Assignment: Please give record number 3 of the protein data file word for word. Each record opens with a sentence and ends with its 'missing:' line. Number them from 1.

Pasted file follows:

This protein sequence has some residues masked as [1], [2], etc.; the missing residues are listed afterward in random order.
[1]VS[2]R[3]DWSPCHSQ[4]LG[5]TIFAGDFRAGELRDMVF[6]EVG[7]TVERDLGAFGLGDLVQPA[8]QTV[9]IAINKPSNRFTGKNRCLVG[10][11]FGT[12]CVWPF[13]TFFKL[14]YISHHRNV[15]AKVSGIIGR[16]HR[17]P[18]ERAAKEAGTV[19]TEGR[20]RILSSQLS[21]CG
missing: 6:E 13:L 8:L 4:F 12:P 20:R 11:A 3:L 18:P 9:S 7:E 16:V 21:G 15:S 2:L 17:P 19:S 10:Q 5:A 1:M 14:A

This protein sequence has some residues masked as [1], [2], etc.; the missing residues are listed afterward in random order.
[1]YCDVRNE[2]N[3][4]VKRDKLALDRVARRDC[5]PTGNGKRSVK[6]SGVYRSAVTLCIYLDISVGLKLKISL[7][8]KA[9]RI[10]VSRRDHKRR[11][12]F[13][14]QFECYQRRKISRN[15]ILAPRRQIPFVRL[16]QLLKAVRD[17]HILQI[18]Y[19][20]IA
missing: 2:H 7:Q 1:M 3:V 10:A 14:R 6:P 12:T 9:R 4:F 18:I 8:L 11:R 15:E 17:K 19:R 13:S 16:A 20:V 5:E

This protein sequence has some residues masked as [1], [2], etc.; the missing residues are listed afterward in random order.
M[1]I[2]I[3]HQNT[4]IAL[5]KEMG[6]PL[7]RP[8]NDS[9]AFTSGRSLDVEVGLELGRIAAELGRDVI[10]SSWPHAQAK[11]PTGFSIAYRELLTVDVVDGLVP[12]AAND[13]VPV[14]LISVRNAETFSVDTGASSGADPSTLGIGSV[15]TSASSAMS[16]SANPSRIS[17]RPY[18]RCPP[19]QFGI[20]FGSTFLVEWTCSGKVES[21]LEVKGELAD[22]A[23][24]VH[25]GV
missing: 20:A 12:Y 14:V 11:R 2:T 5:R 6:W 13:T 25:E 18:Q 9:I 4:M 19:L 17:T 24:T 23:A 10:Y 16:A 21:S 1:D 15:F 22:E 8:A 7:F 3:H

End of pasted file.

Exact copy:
This protein sequence has some residues masked as [1], [2], etc.; the missing residues are listed afterward in random order.
M[1]I[2]I[3]HQNT[4]IAL[5]KEMG[6]PL[7]RP[8]NDS[9]AFTSGRSLDVEVGLELGRIAAELGRDVI[10]SSWPHAQAK[11]PTGFSIAYRELLTVDVVDGLVP[12]AAND[13]VPV[14]LISVRNAETFSVDTGASSGADPSTLGIGSV[15]TSASSAMS[16]SANPSRIS[17]RPY[18]RCPP[19]QFGI[20]FGSTFLVEWTCSGKVES[21]LEVKGELAD[22]A[23][24]VH[25]GV
missing: 20:A 12:Y 14:V 11:R 2:T 5:R 6:W 13:T 25:E 18:Q 9:I 4:M 19:L 17:T 24:T 23:A 10:Y 16:A 21:S 1:D 15:F 22:E 8:A 7:F 3:H